To help cover some of the expenses that come with trying to keep up with as much Buckeye baseball as possible, advertising on the sidebars may pop up in the future, or articles with links within in it, such as this, may occasionally pop up. Here is a quick post on the biggest professional news from the last week.
There were a lot of fans, pundits, sports betting handicappers and even casual enthusiasts who complained when NBA superstar LeBron James signed with the Miami Heat to made a modern-day All-Star team.
Very quietly, the Philadelphia Phillies have done the same thing in Major League Baseball and it doesn’t seem to be of too much concern to the fans.
This past week, the Phillies signed – or re-signed, if you will – ace Cliff Lee to a five-year, $120 million contract and added him to an All-Star staff that already includes Cy Young winner Roy Halladay, Cole Hamels and Roy Oswalt.
So what’s the difference between the two scenarios?
For one, there’s a significant difference in the sports. In the NBA, when you only start five players in your lineup, one-fifth of that lineup is a big deal. In baseball, pitching is very important but Lee won’t be as valuable to the Phillies as James will to the Heat. Lee will pitch once every five days while James will play 30+ minutes every single game.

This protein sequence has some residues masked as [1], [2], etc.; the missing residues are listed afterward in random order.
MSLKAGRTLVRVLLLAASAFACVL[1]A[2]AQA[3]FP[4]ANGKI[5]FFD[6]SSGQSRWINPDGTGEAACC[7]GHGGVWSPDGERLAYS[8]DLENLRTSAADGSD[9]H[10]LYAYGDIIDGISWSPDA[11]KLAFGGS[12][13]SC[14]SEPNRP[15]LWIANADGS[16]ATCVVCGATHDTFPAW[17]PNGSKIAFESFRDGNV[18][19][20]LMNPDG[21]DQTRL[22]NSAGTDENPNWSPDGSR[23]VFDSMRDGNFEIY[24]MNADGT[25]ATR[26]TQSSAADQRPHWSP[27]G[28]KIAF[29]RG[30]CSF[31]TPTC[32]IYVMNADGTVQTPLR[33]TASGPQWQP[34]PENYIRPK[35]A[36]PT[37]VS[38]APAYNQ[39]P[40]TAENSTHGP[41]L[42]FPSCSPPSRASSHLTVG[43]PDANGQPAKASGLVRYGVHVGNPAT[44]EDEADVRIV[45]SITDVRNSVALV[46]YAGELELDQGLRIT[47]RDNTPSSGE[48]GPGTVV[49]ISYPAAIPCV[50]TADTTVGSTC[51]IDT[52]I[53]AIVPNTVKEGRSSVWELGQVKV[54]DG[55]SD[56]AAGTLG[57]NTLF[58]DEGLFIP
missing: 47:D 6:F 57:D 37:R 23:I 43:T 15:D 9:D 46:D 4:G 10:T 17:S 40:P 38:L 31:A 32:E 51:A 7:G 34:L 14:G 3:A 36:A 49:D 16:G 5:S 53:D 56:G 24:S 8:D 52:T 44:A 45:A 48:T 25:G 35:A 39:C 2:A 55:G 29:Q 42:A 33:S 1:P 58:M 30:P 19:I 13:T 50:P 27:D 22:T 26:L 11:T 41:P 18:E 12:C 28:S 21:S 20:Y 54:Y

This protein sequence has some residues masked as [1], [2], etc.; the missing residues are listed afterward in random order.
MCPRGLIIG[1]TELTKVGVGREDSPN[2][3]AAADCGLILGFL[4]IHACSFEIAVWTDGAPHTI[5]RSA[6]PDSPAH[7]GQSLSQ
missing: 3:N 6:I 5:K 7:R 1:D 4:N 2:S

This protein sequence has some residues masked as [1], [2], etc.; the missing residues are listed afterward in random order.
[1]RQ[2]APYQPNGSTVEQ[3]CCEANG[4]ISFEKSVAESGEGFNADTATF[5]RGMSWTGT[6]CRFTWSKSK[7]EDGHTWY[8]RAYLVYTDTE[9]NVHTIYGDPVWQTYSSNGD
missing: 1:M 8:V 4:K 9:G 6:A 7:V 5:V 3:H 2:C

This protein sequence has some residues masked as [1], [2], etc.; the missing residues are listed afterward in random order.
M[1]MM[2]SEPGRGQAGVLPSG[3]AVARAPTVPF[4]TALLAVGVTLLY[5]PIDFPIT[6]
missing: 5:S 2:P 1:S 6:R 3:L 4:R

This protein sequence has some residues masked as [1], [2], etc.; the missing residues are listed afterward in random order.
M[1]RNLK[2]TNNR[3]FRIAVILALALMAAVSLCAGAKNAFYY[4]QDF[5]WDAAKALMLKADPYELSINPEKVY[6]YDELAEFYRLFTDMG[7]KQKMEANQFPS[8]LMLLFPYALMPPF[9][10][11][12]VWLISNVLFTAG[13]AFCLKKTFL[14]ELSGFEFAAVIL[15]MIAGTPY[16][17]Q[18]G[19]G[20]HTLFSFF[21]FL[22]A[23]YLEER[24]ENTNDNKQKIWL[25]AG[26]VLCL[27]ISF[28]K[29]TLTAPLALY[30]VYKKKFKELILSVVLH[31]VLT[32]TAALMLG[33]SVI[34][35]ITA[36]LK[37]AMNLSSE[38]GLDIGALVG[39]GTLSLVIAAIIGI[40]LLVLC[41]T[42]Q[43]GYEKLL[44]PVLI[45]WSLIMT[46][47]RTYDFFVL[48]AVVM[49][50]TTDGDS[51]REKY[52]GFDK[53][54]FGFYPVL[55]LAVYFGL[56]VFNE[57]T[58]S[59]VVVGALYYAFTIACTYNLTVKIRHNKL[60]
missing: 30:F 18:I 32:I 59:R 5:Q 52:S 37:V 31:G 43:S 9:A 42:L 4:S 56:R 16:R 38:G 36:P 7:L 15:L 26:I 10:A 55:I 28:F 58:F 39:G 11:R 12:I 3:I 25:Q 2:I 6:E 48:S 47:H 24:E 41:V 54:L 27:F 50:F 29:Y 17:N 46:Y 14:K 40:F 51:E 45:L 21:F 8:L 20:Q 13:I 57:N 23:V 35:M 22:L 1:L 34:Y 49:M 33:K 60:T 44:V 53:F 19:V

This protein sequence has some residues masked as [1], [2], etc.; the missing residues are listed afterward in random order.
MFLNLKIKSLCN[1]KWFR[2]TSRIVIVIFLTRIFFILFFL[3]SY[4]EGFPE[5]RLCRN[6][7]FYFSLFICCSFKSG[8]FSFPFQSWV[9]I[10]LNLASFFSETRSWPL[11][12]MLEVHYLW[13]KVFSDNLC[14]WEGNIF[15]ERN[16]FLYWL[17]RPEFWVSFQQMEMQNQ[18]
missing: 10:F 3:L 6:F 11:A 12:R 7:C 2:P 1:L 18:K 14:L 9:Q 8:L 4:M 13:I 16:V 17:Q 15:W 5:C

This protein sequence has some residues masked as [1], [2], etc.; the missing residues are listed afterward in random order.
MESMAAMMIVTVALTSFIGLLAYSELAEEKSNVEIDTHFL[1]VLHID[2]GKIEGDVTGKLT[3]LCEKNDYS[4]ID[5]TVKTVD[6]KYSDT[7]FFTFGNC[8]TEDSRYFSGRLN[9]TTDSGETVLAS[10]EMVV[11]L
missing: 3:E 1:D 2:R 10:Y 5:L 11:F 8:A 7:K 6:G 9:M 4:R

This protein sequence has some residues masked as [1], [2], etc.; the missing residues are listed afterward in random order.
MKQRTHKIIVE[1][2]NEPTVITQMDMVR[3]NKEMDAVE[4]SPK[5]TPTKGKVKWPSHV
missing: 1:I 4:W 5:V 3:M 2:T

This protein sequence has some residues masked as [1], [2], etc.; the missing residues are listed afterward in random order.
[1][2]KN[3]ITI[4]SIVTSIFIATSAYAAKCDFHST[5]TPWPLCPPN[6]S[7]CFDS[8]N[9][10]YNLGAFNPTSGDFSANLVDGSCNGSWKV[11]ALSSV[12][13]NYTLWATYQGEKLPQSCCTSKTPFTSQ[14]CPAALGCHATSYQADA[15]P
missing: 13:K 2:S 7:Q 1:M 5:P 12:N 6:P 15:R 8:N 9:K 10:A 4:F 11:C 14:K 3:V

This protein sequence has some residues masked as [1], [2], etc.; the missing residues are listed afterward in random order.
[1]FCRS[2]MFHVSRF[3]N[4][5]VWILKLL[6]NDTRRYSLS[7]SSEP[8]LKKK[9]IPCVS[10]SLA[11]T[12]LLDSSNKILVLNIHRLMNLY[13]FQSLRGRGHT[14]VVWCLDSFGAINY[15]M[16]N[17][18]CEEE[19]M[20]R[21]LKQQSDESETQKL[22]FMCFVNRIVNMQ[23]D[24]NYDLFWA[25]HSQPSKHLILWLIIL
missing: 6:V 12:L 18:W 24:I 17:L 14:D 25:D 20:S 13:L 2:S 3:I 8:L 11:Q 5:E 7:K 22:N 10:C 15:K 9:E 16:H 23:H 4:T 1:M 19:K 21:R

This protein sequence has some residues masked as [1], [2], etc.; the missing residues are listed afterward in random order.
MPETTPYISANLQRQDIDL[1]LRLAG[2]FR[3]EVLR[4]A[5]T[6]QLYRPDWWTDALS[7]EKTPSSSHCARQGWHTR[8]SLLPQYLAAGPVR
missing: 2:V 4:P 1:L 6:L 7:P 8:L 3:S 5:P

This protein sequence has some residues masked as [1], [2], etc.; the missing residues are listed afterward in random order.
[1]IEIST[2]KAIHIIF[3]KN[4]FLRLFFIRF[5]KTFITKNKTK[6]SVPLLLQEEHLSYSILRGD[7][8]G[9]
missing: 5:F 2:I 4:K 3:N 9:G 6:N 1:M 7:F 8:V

Secondly, it’s also how the two went about their decision – pun intended. Admittedly, James is a bigger star and a bigger personality in his sport than Lee is in baseball. Lee didn’t go on national television in a modern day spectacle to announce his decision. He quietly and modestly reviewed all of the offers and made the choice that he felt was best for himself and his family. Had James shared that type of class, few people would be as livid with his choice.
There’s also a very different culture in the two sports. In baseball, the New York Yankees have been assembling All-Star casts for years, so it’s not a big surprise that somebody else is trying to follow their pattern. In the NBA, many fans just didn’t expect to see this type of similar pattern with the salary cap and luxury tax coming into play.
Nonetheless, the Phillies have assembled one of the best pitching rotations in MLB history – at least on paper – and with Lee, Halladay, Hamels and Oswalt, they should be a perennial World Series contender for at least the next half decade.